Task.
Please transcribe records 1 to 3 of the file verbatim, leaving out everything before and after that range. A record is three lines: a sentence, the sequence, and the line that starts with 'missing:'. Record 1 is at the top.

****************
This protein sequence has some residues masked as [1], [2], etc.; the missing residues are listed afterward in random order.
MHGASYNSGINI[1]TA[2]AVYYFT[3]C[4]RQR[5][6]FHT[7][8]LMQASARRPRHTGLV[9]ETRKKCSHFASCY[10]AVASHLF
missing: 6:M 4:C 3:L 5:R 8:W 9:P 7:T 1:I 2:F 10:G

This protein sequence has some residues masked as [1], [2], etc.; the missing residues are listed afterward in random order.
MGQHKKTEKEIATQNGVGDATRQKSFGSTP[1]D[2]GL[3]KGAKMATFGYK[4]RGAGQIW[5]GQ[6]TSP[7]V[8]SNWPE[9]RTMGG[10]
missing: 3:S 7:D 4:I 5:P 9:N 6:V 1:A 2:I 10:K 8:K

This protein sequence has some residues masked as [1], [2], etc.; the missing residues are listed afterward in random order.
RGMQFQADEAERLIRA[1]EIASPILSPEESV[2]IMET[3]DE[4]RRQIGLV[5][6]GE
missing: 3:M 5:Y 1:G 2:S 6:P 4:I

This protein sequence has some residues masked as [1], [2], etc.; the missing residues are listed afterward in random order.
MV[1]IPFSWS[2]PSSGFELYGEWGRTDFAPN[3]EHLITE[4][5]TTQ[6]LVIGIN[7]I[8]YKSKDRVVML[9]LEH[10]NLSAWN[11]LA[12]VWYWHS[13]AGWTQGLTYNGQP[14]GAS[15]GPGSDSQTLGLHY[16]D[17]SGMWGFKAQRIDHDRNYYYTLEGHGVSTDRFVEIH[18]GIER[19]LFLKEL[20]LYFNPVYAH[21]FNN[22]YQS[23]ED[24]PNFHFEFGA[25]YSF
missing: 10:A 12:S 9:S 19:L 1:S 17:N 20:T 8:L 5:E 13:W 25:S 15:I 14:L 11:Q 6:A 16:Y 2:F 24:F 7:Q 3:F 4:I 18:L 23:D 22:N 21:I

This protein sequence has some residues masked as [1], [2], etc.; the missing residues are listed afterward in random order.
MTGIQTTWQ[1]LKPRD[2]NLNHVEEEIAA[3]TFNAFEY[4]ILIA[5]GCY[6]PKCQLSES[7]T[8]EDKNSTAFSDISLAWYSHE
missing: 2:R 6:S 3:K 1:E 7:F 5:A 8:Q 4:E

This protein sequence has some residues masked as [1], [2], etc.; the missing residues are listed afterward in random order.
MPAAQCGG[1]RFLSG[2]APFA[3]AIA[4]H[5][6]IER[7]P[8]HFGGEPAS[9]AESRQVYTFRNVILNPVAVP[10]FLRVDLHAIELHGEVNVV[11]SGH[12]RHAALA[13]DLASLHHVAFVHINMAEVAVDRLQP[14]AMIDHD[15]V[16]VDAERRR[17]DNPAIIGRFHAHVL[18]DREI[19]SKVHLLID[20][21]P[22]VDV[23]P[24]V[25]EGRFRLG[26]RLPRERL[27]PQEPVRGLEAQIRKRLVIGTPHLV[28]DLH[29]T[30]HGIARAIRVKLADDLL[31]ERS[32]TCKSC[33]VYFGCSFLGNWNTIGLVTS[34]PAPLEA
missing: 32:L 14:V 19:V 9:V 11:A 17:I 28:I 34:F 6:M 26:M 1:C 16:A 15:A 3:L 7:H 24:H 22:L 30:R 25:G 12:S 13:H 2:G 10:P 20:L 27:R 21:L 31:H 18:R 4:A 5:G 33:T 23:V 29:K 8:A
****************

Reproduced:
This protein sequence has some residues masked as [1], [2], etc.; the missing residues are listed afterward in random order.
MHGASYNSGINI[1]TA[2]AVYYFT[3]C[4]RQR[5][6]FHT[7][8]LMQASARRPRHTGLV[9]ETRKKCSHFASCY[10]AVASHLF
missing: 6:M 4:C 3:L 5:R 8:W 9:P 7:T 1:I 2:F 10:G

This protein sequence has some residues masked as [1], [2], etc.; the missing residues are listed afterward in random order.
MGQHKKTEKEIATQNGVGDATRQKSFGSTP[1]D[2]GL[3]KGAKMATFGYK[4]RGAGQIW[5]GQ[6]TSP[7]V[8]SNWPE[9]RTMGG[10]
missing: 3:S 7:D 4:I 5:P 9:N 6:V 1:A 2:I 10:K 8:K

This protein sequence has some residues masked as [1], [2], etc.; the missing residues are listed afterward in random order.
RGMQFQADEAERLIRA[1]EIASPILSPEESV[2]IMET[3]DE[4]RRQIGLV[5][6]GE
missing: 3:M 5:Y 1:G 2:S 6:P 4:I